Did You Kill Anyone? Questions They Ask Veterans Coming Home From War by Scott Beauchamp


An accurate assessment; this does seem like a worthwhile read.

(The following excerpt wasn’t the point of the thing, but I loved the savagery of this putdown.)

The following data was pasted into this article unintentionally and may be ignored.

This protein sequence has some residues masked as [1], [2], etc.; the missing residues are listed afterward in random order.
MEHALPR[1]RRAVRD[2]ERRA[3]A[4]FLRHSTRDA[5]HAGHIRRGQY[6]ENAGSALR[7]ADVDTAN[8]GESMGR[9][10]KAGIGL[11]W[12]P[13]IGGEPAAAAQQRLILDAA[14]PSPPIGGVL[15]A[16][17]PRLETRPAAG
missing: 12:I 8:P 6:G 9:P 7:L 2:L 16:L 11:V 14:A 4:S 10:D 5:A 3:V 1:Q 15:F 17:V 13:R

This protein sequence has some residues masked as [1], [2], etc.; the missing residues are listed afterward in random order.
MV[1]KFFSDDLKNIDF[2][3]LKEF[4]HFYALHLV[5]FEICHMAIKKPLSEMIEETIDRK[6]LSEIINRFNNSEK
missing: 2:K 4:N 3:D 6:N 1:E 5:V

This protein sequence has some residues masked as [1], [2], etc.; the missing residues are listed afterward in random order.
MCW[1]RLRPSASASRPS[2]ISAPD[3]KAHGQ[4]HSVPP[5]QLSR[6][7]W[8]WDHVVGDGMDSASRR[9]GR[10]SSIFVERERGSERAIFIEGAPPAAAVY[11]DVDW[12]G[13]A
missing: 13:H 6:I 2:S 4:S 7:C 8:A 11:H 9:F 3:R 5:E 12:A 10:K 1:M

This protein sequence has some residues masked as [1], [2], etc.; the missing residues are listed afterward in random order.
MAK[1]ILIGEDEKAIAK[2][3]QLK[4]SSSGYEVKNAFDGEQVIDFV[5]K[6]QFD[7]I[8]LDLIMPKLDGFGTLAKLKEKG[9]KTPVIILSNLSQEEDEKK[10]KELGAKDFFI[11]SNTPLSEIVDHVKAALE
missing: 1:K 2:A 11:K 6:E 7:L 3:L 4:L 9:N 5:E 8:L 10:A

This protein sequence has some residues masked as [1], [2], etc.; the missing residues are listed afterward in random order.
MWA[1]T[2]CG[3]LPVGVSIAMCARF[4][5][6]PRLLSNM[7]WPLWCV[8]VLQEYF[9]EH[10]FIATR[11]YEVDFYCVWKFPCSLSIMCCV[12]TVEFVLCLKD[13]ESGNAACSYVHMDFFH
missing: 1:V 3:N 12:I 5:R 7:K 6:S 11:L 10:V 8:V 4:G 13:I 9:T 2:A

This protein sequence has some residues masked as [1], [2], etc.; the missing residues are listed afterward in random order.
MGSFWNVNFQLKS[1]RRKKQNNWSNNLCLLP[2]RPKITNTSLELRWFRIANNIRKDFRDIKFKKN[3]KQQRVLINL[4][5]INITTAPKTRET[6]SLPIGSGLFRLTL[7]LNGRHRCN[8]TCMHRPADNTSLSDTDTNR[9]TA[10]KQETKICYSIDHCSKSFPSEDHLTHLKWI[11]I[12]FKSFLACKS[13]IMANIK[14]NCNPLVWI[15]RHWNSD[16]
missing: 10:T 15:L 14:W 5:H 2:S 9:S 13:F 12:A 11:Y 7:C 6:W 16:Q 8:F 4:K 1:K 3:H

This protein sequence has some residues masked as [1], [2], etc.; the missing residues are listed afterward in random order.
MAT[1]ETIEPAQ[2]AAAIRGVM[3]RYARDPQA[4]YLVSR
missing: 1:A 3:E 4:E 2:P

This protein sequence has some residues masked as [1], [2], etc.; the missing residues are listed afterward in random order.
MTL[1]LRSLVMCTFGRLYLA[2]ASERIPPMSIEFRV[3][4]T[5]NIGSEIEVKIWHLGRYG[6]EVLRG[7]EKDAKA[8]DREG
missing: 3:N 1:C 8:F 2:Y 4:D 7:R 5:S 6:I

«In a complicated labyrinth of sophisticated consumer desires, taste is a substitute for wisdom. Taste – with all of its moral weightlessness and novel detachment – can’t actually have much significance outside of a six-story walkup. It can only exist stranded on islands in Brooklyn and Silver Lake and Austin. Shipwrecked from tradition and denuded of intimacy with the larger culture it feeds off of. However sophisticated it might be or however eloquently it’s expressed, it has to exist within a narrow matrix of familiar cultural references. Sun Ra. Alan Partridge. Zizek. The Hairpin. Zadie Smith. Walter Benjamin. Tin Tin. Kraftwerk. The same books in the same neat artistic stacks on the same IKEA shelves. The same music echoing through the same sleek minimalist apartments, quarter-filled with the same mid-century modern furniture. And all this isn’t to say that a mind-numbing conformity doesn’t exist among other American people in other American places, but that a tribe which coalesces around the glib spirit of intellectual novelty, desperate for an empty individuation, inevitably becomes spiritually anemic. Worse, those in it begin to see their spiritual suffering as a strange sort of victory.»

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